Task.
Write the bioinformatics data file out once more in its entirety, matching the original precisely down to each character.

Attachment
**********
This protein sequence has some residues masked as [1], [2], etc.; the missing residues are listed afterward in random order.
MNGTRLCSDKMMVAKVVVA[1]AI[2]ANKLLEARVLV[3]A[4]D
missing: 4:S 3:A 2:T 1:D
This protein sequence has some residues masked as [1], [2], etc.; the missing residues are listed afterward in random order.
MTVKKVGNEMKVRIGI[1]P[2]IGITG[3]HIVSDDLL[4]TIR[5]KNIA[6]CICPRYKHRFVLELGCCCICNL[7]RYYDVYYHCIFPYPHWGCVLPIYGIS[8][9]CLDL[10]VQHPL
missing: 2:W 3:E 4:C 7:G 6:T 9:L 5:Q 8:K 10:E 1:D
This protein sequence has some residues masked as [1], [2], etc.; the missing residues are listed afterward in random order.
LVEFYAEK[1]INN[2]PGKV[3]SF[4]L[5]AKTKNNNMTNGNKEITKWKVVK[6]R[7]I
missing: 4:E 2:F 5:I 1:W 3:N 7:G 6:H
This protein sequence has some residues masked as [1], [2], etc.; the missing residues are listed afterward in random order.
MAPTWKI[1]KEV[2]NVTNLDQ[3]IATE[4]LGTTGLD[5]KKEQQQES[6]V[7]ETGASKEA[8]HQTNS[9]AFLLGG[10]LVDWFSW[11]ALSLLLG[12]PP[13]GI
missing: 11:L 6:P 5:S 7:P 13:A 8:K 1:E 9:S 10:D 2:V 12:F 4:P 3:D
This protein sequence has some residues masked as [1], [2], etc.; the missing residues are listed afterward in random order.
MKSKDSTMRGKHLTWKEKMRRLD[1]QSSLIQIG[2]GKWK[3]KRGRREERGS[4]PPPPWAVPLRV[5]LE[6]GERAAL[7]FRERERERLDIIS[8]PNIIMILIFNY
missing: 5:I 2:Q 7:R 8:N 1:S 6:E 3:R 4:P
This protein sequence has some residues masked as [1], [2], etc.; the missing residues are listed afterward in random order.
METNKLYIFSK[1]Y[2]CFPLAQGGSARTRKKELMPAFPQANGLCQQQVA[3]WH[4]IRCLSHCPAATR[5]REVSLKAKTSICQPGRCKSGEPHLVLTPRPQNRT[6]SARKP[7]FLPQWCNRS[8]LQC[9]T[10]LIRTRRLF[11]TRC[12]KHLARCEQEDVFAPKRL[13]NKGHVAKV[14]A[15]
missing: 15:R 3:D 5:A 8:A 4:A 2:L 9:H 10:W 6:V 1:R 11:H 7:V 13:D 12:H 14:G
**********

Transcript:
This protein sequence has some residues masked as [1], [2], etc.; the missing residues are listed afterward in random order.
MNGTRLCSDKMMVAKVVVA[1]AI[2]ANKLLEARVLV[3]A[4]D
missing: 4:S 3:A 2:T 1:D
This protein sequence has some residues masked as [1], [2], etc.; the missing residues are listed afterward in random order.
MTVKKVGNEMKVRIGI[1]P[2]IGITG[3]HIVSDDLL[4]TIR[5]KNIA[6]CICPRYKHRFVLELGCCCICNL[7]RYYDVYYHCIFPYPHWGCVLPIYGIS[8][9]CLDL[10]VQHPL
missing: 2:W 3:E 4:C 7:G 6:T 9:L 5:Q 8:K 10:E 1:D
This protein sequence has some residues masked as [1], [2], etc.; the missing residues are listed afterward in random order.
LVEFYAEK[1]INN[2]PGKV[3]SF[4]L[5]AKTKNNNMTNGNKEITKWKVVK[6]R[7]I
missing: 4:E 2:F 5:I 1:W 3:N 7:G 6:H
This protein sequence has some residues masked as [1], [2], etc.; the missing residues are listed afterward in random order.
MAPTWKI[1]KEV[2]NVTNLDQ[3]IATE[4]LGTTGLD[5]KKEQQQES[6]V[7]ETGASKEA[8]HQTNS[9]AFLLGG[10]LVDWFSW[11]ALSLLLG[12]PP[13]GI
missing: 11:L 6:P 5:S 7:P 13:A 8:K 1:E 9:S 10:D 2:V 12:F 4:P 3:D
This protein sequence has some residues masked as [1], [2], etc.; the missing residues are listed afterward in random order.
MKSKDSTMRGKHLTWKEKMRRLD[1]QSSLIQIG[2]GKWK[3]KRGRREERGS[4]PPPPWAVPLRV[5]LE[6]GERAAL[7]FRERERERLDIIS[8]PNIIMILIFNY
missing: 5:I 2:Q 7:R 8:N 1:S 6:E 3:R 4:P
This protein sequence has some residues masked as [1], [2], etc.; the missing residues are listed afterward in random order.
METNKLYIFSK[1]Y[2]CFPLAQGGSARTRKKELMPAFPQANGLCQQQVA[3]WH[4]IRCLSHCPAATR[5]REVSLKAKTSICQPGRCKSGEPHLVLTPRPQNRT[6]SARKP[7]FLPQWCNRS[8]LQC[9]T[10]LIRTRRLF[11]TRC[12]KHLARCEQEDVFAPKRL[13]NKGHVAKV[14]A[15]
missing: 15:R 3:D 5:A 8:A 4:A 2:L 9:H 10:W 6:V 1:R 11:H 7:V 13:D 12:H 14:G